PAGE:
With a stroke and palette that suggests a subtle fascination with van Gogh, Detroit painter Senghor Reid is out to develop a deeper understanding of the world and a greater appreciation for its diversity. "That approach positively influences the scope of my work," says Reid, who plans on using some of the money awarded by Kresge to participate in "creative experiences while immersed in fresh and unfamiliar cultures, working with established artists that live abroad, and children in the communities in both formal and informal educational settings." It's an outlook that weaves through Reid's conscious and subconscious connections to the arts in Detroit. Reid says he's recently been experiencing vivid daydreams of doing a performance piece somewhere in Midtown. "The vision is filled with DJs and artists making art in the same space at the same time in between two buildings," he says, noting there are several themes and issues specific to Detroit — such as education, population shifts, faith-based institutions and the lives of everyday citizens — he wants to pursue further in his work. "At the crux of my desire to make art is the need to tell untold stories," Reid says, "as well as the need to create historical documents that will hopefully contribute to future archives that tell the story of Detroit."
Working in the automotive industry as concept and prototype fabricator, Klingelhofer, a transplant from Macon, Ga., graduated Cranbrook Academy of Art where he received his MFA in fiber. His artwork — sculptures created with castoff materials and industrial fabric — reinterprets urban spaces and comments on systems of ecology and trade.
Abigail Anne Newbold
She's a teacher, she's a collector, she's a designer — she's crafty! Utilizing a "domestic vocabulary," Newbold collaborates on local design-building projects when she's not manufacturing furniture and quilts that are as practical as they are profoundly artistic. Her imaginative internationally exhibited installations examine issues of comfort, survival and portability.
This sculptor and drawer was a big figure in Detroit's Cass Corridor during the 1970s. His work was included in the inaugural exhibition at the Willis Gallery, and has been included in exhibitions at the Guggenheim Museum, the DIA and the Museum of Contemporary Art Detroit. In his work, which is in several different mediums — paint, construction, sculpture — texture is as thick as the subtext, which riffs on industrialization.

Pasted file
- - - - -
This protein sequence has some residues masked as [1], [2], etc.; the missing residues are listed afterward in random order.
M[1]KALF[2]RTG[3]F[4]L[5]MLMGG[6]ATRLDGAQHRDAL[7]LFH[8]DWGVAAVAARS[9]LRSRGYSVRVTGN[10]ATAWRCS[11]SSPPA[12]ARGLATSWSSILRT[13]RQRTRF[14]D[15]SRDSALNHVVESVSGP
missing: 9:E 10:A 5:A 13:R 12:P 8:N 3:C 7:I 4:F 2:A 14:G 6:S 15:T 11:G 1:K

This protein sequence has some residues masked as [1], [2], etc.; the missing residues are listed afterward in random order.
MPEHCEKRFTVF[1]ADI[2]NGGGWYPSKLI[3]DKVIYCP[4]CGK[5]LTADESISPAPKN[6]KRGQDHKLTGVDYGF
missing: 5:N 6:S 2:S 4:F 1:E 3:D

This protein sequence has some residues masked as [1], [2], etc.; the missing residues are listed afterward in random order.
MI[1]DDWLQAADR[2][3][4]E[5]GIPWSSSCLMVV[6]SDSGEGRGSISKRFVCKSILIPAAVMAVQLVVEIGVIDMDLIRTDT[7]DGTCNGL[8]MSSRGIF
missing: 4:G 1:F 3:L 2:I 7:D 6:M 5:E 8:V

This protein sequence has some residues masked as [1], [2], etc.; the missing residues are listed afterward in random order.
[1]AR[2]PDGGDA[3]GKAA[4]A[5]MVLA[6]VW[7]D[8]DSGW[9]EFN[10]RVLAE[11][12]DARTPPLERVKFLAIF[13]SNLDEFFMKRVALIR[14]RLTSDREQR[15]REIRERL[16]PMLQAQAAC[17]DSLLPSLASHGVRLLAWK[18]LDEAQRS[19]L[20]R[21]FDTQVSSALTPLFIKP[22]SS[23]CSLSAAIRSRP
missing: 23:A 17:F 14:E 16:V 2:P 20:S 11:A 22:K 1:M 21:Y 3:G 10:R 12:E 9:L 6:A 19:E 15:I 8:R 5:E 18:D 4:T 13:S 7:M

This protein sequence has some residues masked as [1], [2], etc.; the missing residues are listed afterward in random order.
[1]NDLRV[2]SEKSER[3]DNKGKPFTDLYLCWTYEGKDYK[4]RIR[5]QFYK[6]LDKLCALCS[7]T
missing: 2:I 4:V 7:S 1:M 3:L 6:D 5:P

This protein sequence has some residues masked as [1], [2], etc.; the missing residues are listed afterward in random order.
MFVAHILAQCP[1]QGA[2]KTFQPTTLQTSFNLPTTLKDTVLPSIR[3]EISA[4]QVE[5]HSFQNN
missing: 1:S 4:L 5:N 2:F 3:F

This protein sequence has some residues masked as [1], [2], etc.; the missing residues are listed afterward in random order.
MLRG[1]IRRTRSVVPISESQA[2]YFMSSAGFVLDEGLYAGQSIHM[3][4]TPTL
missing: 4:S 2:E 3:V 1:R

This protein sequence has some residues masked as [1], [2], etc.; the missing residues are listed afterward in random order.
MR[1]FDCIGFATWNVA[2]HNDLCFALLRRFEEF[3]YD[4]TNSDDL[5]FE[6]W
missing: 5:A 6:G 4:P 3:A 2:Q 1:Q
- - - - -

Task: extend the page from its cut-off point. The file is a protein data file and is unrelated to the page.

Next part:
Michael Edward Smith
A student of the College for Creative Arts and Yale University School of Art, Smith's heady, minimalist installations have been exhibited locally and nationally, though his first major solo exhibition will be in March 2010 at Knoch Oberhuber Wolff in Berlin. He shows a fondness for space and light and the rethinking of everyday objects.
The long and the short of it: Gilda Snowden is an embodiment of the arts in Detroit. Having graduated from Cass Tech high school and having gone on to receive a BFA and Master's in Painting from Wayne State University, Snowden's role in the arts extends beyond making and exhibiting her own work, as she's the Interim Chair of Fine Arts at the College for Creative Studies and gallery director of the Detroit Repertory Theatre. Her lively, conceptual paintings are wrought with drips, splatters, spheres, rectangles and diamonds, all washed in vibrant colors.
For Cedric Tai, one of the youngest in the lot —24 years old — art is material-specific. Whether he is painting on Plexiglas or ceramics and installation, Tai uses art to explore various resources until he feels satisfied with understanding the ways in which he can manipulate the material. An artist who actively promotes the Detroit arts community, Tai works out of a studio in the Russell Industrial Center and offers time to educate at the DIA.
This Dutch photographer, who cut her teeth at the Design Academy Eindhoven and earned her MFA in photography from the Cranbrook Academy of Art, shows a special interest in the phenomena of post-urban culture. Vermeulen-Smith, who recently contributed to a group show entitled "Walking Distance" at Hamtramck's 2739 Edwin Gallery, came to Detroit in 2006. She has since been drawn to documenting the flux of this city's social and geographical ecologies. Her work, which is exhibited nationally and internationally, brings images of Detroit to places like Beijing.
From Spain to Ireland to France to Ferndale, Sioux Trujillo is indeed one of Detroit's acclaimed artists. Her mixed-media work is modern and weird and altogether mystifying. For 11 years, Trujillo's work as an artist and arts administrator in Detroit has seen her exhibit wondrous works at the Museum of Contemporary Art Detroit, Susanne Hilberry Gallery and inside the amazing Pioneer Building artists collective in Detroit.
Special thanks to art & culture intern Sara Axelrod for her help and dedication.
Travis R. Wright is arts and culture editor of Metro Times. Send comments to firstname.lastname@example.org